Palit NVIDIA GTX460 in Surround: 1GB vs. 2GB - Benchmarking

Submitted by skipclarke on 26 September, 2010 - 03:16

Article Type: 

System Specs

Monitors used in the test were: Dell 2405WFP, Dell U2410, Dell 2405WFP (in that arrangement). PC components were:

  • Core i7 920 (at stock)
  • 6GB 1600MHz Corsair XMS3
  • Gigabyte EX58-UD5
  • Samsung Spinpoint F1 1TB
  • Logitech G15 keyboard (for LCD readouts of MSI Afterburner)

Resolutions Tested

The purpose of these tests isn’t low resolutions. 1920x1200 is there as a comparison to a single screen setup, but it’s the Surround resolutions which are interesting. Surround resolutions tested were 5760x1200 and 6064x1200 (5760x1200 with bezel correction)

Games Tested

If games contained an internal benchmark, it was evaluated initially for its ability to mimic real gameplay. If it was deemed unable to, or the game lacked a benchmark, actual gameplay was used. This will be detailed further in the relevant sections. I am sensitive to low framerates at different points in different games. In Just Cause 2, I would notice a framerate drop very quickly; in other games such as Need for Speed: Shift, the framerate would have to dip lower than in Just Cause 2 to make me notice. This is obviously subjective, but it’s the best I can do right now. Games tested:

  • Aliens vs. Predator (2010)
  • Burnout Paradise
  • Crysis
  • Devil May Cry 4
  • DiRT 2
  • Far Cry 2
  • Grand Theft Auto IV
  • Half Life 2: Lost Coast
  • Just Cause 2
  • Need for Speed: Shift
  • S.T.A.L.K.E.R: Clear Sky

Reasons for these games? I own them, and with the exception of Far Cry 2, like them. Many of them support multi-display correctly (AvP, Dirt2, BP, JC2, DMC4, FC2, NfS:S, GTAIV) and those that don’t (HL2:LC, S:CS) do treat Surround reasonably well. Many are quite GPU intensive as well; particularly Just Cause 2 and Aliens vs. Predator.

This was not carried out on a clean install of Windows 7 (Home Premium x64), so a virgin install may yield slightly higher numbers. This was also done with my gaming rig in its normal state, with an ‘on demand’ rather than an ‘on access’ virus scanner installed, and anti-Spyware programs, along with any other drivers or background processes that things have installed.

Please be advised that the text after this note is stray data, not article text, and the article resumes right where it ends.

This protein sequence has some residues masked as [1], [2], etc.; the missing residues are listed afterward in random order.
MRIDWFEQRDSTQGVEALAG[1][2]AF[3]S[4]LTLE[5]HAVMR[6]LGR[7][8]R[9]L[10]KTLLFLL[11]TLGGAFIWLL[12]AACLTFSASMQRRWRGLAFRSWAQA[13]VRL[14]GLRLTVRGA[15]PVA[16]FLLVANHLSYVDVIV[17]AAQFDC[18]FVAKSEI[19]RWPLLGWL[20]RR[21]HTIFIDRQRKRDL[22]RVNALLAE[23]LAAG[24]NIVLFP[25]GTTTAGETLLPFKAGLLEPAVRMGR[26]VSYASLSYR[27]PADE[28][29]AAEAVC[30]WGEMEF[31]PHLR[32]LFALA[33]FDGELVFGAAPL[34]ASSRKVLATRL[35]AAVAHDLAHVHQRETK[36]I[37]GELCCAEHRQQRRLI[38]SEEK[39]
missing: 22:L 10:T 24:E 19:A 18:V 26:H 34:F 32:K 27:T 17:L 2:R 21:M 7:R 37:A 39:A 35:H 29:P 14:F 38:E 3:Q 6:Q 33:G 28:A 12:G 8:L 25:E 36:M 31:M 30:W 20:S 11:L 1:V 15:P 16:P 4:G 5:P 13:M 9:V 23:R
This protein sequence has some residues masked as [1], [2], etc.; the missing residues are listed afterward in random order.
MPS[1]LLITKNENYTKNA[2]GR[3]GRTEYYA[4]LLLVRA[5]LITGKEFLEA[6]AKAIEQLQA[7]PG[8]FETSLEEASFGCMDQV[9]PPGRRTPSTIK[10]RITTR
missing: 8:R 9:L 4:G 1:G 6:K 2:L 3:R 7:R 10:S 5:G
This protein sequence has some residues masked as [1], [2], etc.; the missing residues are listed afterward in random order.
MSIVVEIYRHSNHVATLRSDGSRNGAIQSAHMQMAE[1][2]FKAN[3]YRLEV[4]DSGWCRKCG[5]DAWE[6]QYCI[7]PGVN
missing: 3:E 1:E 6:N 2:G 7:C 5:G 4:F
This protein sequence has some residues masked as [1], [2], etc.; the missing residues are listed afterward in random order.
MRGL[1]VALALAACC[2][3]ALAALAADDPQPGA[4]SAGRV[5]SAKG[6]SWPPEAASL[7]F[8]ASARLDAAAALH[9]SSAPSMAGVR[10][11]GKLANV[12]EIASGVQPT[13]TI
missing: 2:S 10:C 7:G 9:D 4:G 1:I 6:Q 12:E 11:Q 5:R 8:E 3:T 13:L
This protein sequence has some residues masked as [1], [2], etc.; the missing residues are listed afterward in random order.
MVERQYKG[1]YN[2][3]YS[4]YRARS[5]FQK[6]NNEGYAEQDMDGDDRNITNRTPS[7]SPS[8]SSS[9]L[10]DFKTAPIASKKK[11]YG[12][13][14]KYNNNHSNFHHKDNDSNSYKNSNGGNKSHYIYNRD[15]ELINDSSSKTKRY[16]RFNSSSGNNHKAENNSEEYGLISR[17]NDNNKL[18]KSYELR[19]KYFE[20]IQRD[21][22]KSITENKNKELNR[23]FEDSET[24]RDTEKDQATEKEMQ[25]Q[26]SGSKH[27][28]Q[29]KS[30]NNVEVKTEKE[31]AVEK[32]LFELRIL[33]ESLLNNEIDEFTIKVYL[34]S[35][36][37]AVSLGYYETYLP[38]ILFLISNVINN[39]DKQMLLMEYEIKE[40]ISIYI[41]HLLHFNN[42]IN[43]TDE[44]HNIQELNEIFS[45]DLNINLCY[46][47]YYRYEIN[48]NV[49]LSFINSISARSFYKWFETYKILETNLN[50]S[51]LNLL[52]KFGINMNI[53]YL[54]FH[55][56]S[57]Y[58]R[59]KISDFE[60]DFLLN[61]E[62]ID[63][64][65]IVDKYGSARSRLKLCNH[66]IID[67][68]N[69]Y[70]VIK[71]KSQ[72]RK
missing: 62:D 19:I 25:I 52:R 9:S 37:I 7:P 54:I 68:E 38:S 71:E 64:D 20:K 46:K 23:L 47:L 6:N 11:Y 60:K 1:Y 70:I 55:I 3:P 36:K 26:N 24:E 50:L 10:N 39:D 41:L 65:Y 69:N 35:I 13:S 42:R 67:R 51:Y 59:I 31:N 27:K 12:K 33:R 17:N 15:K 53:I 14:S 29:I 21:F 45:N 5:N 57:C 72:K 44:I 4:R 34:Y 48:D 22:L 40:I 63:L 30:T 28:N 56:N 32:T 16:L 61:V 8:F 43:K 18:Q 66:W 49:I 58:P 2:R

All processes running are what I deem ‘necessary’ for the continued operation and wellbeing of the system. MSI Afterburner, MSI Kombuster and GPUz were all running as well.

GPU Details

First, differences between the cards: the only physical differences between the cards are an extra set of memory chips soldered on the back of the 2GB cards. Clocks are the same on all (700MHz core, 1400MHz shader, 3.6GHz memory) but the 2GB cards have a higher default VDDC (GPU Vcore) of 1.025v rather than 0.987v. I overclocked them quickly with MSI Afterburner and got the 1GB cards to 800MHz (stable) without any problems at stock VDDC (0.987v). The 2GB cards performed likewise, stable at 800MHz with stock VDDC of 1.025v.

I have not, at this present time, tested further – due to my motherboard, GPU1 is sandwiched right up against GPU2, and gets… rather hot. When I was running the 1GB cards, I saw GPU1 hit 96ºC in DiRT 2 at one point, and while GPU1 of the 2GB cards only reached 90ºC, I am confident that this is due to decreased ambient temperatures on the day of testing the 2GB cards.

Given that GPU2, which has more room to ‘breathe’, never breaks 65ºC, I would very much like to get a motherboard which puts two slots between the GPUs rather than one… such as the Asus P6T Deluxe. I believe this would yield greatly reduced GPU1 temperatures.

Palit GTX460 Sonic 1GB (x2)

GTX460 1GB
Figure 1: GPU-z readout of the 1GB Palit GTX460s used in testing. Note that GPU-z reports the Shader count incorrectly as 224 shaders, when it is in fact 336. Cards were tested at stock clocks of 700/1400/3600 (core/shader/memory) respectively.

Palit GTX460 Sonic 2GB (x2)

GTX460 1GB
Figure 2: GPU-z readout of the 2GB Palit GTX460s used in testing. Note that GPU-z reports the Shader count incorrectly as 224 shaders, when it is in fact 336. Cards were tested at stock clocks of 700/1400/3600 (core/shader/memory) respectively.


GTX460 SLI Surround Benchmarks

I will provide results obtained first with an SLI setup of two 1GB cards, followed by results obtained from an SLI setup of two 2GB cards, for each game tested. Some discussion will occur at each stage, with a general discussion and overall conclusion at the end of the review.

Games will be quickly detailed and their Surround support quantified by a four step scale; excellent, good, poor or abysmal.